Bake in the oven on 350 for 20 minutes or until bubbly. Cool slightly and serve in wedges.  (We ate the leftovers cold for breakfast the next day.)

Add a salad and call it dinner!




Italian Style Zucchini Side Dish


Ingredients :
     Olive oil
     Zucchini
           Tomatoes
      Garlic
       Onions
         Oregano
                                 Salt and pepper to taste
                                 Romano Cheese, grated

Toss all ingredients into the foil, seal and put on the grill for about 15 minutes.


Put this on the grill with  chicken and baked potatoes - no pots to clean!




Pasta With Green Squash, White Beans and Fried Sage


Quickly saute the sliced zucchini with lots of garlic, onions and hot pepper flakes to taste in olive oil.  Add a can of white or cannellini beans and cook for another minute.  Go out to the garden and pick about 20 large sage leaves or buy them fresh in the market.  (Do not use dried)  
Cook pasta al dente and add it to the pan with the zucchini. Add some white wine. Mix well and reheat.  
Fry the sage leaves in a separate pan in olive oil until crispy.  Crumble over the pasta.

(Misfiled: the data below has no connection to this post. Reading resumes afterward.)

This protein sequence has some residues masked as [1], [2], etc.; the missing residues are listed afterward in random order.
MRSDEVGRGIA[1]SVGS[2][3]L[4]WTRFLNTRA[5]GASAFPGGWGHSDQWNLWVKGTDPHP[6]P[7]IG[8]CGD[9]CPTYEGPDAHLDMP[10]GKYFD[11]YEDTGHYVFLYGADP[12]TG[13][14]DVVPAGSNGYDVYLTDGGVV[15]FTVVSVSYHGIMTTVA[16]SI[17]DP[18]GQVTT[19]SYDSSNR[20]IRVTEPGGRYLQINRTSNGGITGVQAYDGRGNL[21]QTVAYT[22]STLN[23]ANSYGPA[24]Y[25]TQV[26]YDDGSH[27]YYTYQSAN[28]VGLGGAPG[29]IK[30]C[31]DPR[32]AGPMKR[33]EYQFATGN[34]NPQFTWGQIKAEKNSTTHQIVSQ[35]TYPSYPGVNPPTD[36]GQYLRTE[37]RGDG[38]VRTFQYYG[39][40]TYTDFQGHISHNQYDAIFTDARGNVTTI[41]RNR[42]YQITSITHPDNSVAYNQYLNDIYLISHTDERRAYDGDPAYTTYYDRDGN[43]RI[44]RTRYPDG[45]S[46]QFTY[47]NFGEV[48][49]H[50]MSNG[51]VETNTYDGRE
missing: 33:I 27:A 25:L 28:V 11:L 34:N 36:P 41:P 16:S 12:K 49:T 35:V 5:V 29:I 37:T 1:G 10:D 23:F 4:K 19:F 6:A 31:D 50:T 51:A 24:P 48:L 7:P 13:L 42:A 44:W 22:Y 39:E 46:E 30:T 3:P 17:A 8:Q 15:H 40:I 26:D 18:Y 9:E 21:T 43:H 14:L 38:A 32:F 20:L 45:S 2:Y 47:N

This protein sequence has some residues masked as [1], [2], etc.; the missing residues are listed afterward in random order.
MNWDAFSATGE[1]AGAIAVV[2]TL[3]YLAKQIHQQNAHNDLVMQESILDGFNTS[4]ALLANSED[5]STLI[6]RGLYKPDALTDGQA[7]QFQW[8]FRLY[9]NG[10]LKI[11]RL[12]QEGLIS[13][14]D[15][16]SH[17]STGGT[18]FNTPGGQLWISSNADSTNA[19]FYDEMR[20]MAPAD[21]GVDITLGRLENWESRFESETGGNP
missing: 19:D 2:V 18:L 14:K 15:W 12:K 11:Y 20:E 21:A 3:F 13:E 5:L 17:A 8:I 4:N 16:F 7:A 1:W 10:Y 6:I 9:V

Frying the  sage gives  a very different flavor to this dish, not at all like the familiar Thanksgiving stuffing flavor. It can also be used to garnish soups and just about anything else.   Try it!   


We had lots of leftovers for a lunch the next day




Garden Sage




Experiment with new ways to use up all that zucchini!  Do you have a  favorite recipe for this ubiquitous summer veggie?  If so, I invite you to share it in the comments section  below.  Thank you!


Monday, July 16, 2012

Great Weekend!


   We were going to run away for the weekend but didn't get it together in time so we found ways to have a restful weekend right in the neighborhood.

  On Saturday, while the Admiral slept in, I got up with the birds and took a four mile walk.  What a great way to start a summer day.  Absolutely no one is up at 6 AM on a Saturday and the streets were deserted.  I did a nice long loop and when I got home, there was a lovely cup of tea waiting for me on the new porch.

     We just added this room  to our home and this is our first summer enjoying it.  It overlooks the garden and catches all the breezes.  We feel like we are blessed to have breakfast with God's blue jays and orioles every morning.